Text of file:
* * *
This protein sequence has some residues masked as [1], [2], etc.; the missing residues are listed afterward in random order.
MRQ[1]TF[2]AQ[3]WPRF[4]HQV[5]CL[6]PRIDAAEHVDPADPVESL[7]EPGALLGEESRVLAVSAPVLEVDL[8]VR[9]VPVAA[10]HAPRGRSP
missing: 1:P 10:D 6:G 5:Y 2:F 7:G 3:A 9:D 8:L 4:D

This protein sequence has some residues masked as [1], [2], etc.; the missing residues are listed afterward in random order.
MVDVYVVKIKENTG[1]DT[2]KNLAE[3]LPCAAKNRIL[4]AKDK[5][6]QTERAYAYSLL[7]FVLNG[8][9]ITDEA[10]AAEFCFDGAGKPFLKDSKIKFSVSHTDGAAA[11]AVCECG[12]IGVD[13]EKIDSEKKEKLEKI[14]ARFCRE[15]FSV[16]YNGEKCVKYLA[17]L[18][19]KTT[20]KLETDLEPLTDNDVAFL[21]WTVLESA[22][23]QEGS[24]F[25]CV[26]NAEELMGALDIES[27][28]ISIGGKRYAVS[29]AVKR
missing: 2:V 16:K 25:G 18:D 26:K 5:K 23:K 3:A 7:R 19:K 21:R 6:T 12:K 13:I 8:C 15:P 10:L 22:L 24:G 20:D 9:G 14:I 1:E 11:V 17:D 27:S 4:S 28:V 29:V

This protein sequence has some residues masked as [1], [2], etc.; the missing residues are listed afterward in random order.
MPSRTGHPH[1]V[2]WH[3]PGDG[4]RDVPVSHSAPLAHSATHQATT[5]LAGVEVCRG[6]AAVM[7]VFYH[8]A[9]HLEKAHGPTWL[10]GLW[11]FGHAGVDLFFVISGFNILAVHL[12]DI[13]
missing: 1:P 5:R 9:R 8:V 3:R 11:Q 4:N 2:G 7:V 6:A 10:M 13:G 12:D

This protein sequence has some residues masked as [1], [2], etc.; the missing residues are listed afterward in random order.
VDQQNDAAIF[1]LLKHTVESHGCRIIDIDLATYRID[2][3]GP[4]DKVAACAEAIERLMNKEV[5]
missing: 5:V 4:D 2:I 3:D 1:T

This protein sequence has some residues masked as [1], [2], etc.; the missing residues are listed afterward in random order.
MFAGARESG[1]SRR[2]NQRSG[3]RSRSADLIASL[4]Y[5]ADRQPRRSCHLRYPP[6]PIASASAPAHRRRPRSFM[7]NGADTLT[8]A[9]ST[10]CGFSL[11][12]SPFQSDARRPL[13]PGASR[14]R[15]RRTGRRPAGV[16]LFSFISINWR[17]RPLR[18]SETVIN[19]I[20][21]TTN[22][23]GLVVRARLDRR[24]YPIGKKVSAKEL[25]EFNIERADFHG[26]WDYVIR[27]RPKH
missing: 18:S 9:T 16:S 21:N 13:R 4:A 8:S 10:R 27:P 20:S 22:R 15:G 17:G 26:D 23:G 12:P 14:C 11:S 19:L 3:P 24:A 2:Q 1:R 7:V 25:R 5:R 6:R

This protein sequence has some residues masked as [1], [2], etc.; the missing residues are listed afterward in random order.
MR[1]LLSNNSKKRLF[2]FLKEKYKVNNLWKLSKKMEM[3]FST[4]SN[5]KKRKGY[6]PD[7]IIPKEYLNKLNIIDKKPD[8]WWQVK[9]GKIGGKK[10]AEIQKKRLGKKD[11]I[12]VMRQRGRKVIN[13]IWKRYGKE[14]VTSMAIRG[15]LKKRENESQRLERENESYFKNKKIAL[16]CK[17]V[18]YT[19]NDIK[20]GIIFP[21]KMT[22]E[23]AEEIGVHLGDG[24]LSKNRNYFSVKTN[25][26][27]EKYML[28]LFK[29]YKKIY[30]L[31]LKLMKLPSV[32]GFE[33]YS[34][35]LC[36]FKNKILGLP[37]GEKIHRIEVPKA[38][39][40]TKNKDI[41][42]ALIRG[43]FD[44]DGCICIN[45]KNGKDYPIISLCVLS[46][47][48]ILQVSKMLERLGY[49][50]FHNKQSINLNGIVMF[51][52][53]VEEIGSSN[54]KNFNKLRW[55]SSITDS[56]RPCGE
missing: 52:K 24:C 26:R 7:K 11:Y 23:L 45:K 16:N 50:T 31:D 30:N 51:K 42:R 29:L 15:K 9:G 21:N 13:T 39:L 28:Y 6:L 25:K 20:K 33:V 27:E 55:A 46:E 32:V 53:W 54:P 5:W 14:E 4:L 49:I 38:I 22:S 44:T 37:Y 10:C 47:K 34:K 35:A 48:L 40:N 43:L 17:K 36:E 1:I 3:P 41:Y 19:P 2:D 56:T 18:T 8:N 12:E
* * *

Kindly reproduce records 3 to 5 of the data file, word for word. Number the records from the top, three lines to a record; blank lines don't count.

This protein sequence has some residues masked as [1], [2], etc.; the missing residues are listed afterward in random order.
MPSRTGHPH[1]V[2]WH[3]PGDG[4]RDVPVSHSAPLAHSATHQATT[5]LAGVEVCRG[6]AAVM[7]VFYH[8]A[9]HLEKAHGPTWL[10]GLW[11]FGHAGVDLFFVISGFNILAVHL[12]DI[13]
missing: 1:P 5:R 9:R 8:V 3:R 11:Q 4:N 2:G 7:V 6:A 10:M 13:G 12:D

This protein sequence has some residues masked as [1], [2], etc.; the missing residues are listed afterward in random order.
VDQQNDAAIF[1]LLKHTVESHGCRIIDIDLATYRID[2][3]GP[4]DKVAACAEAIERLMNKEV[5]
missing: 5:V 4:D 2:I 3:D 1:T

This protein sequence has some residues masked as [1], [2], etc.; the missing residues are listed afterward in random order.
MFAGARESG[1]SRR[2]NQRSG[3]RSRSADLIASL[4]Y[5]ADRQPRRSCHLRYPP[6]PIASASAPAHRRRPRSFM[7]NGADTLT[8]A[9]ST[10]CGFSL[11][12]SPFQSDARRPL[13]PGASR[14]R[15]RRTGRRPAGV[16]LFSFISINWR[17]RPLR[18]SETVIN[19]I[20][21]TTN[22][23]GLVVRARLDRR[24]YPIGKKVSAKEL[25]EFNIERADFHG[26]WDYVIR[27]RPKH
missing: 18:S 9:T 16:S 21:N 13:R 4:A 8:S 10:R 27:P 20:S 22:R 15:G 17:G 26:D 23:G 12:P 14:C 11:S 19:L 3:P 24:A 2:Q 1:R 7:V 25:R 5:R 6:R